Distance: 19 km
Time: 6-7 hours (hiking)
Altitude: Laya 3,700 m
Ascent: 1,070 m
Descent: 260 m
Accommodation: camp

Day 4. Laya (Royal Highland Festival)
Today we make a stop in Laya where we will be a guest at the Royal Highland Festival. This is a feast for the eyes and one of the most fascinating and photogenic festivals in Bhutan. Laya is at 3700 m one of the highest and most remote villages of Bhutan. The locals - called Layaps - herding yaks and for the winter they grow turnips, mustard, wheat and barley. During the summer they move with their yaks to higher meadows where they live in yakharen tents. The Layaps have their own language, customs and a traditional costume. The women have long hair and wear conical bamboo hats with a pin attached with a beaded band. They wear black woolen jackets with silver buckles and long woolen skirts with orange and brown stripes.
Distance: 0
Time: 0
Altitude: Laya 3,700 m
Accommodation: camp

Day 5. From Laya to Punakha
The path winds its way up the Mo Cchu River valley to Koina with many mountains and valleys and leads to Kohi Lapcha (3,300 m). From there it goes downhill again towards the big river Koina Chhu where the camp of Koina is located on the banks. From here it is a short climb to our car that takes us back to Punakha in three hours.
Distance: 19 km
Time: 6 to 7 hours (hiking)
Ascent: 260 m
Descent: 1070 m
Accommodation: comfortable hotel in Punakha
Height: Punakha 1200 m

Day 6. From Punakha to Paro
Today we drive from Paro back to Thimphu via the Dochula pass. In Thimpu we visit the Simtokha Dzong (1629 AD the oldest fortress of Bhutan), the giant Buddha statue (the largest sitting Buddha statue in the world), the National Museum (1968), the Paro Rinpung Dzong (1646 AD, 'het fort of the mountain jewels')
Distance: 125 km
Time: 4 hours
Altitude: Paro 2200m
Accommodation: comfortable hotel in Paro.

Day 7. Paro
Early in the morning, after breakfast, we start our climb to Taktshang Gumpa (the Tiger's Nest Temple). It is a tough climb of about three hours, but you can also undertake this on horseback until halfway. Halfway through the beautiful walk through the pine forest there is a tea house where you can catch your breath for the rest of the climb. Tiger's Nest is an absolute must-see of Bhutan. In the afternoon we visit the oldest temple of Bhutan, the 8th century Lakhang and there is time to shop in the old center of Paro.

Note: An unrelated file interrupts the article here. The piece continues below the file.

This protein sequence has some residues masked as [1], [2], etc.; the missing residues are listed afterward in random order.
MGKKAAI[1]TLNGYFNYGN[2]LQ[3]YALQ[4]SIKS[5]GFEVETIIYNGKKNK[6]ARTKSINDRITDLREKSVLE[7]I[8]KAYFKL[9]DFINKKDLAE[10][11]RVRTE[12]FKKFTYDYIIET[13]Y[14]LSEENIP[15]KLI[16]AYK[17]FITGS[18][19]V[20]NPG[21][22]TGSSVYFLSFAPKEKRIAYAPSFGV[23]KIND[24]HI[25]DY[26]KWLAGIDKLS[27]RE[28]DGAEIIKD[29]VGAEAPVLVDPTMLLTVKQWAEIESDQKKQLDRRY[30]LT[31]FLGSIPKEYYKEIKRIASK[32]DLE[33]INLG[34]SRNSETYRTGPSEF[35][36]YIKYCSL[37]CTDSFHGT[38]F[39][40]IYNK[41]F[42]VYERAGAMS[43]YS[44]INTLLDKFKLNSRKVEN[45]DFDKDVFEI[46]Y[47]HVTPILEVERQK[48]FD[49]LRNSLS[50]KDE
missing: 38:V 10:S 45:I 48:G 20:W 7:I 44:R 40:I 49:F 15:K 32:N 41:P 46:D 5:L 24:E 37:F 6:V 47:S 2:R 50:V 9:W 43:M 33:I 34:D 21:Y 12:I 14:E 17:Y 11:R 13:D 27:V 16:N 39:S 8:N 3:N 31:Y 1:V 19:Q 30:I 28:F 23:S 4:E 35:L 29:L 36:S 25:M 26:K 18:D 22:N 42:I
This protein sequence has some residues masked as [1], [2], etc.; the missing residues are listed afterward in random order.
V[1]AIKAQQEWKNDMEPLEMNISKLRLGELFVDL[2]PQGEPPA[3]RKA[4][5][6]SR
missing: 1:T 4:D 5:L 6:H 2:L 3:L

Distance: 7 km
Time: 2-3 hours
Altitude: Tiger's Nest temple 3000 m
Accommodation: comfortable hotel in Paro

Day 8. Departure
After breakfast we drive to Paro airport for the return flight.



(*) The Merak-Sakteng trek has been on our personal wish list for a long time. This trek takes us in 6 days along the border with Tibet, with the highest, snowy peaks of the eastern Himalayas in the background. The altitude fluctuates around 3000 meters. Your luggage (lightly packed of course!) goes on the back of horses.
The Merak-Sakteng trek was only opened in 2012, long after Bhutan slowly admitted tourism, and so far only few trekking groups have visited this remote region in Eastern Bhutan. The trek goes through the twin villages of Merak and Sakteng that lie above 3000m. Sakteng Wildlife Sanctuary is also home to the endangered snow leopard and the red panda, the Himalayan bear, the Himalayan red fox and - who knows;) - the legendary yeti. The people in Merak and Sakteng are half nomadic yak herders with a unique and fascinating culture. They speak a different dialect, have their own gods and a unique clothing style. They wear the typical headwear made from yak hair.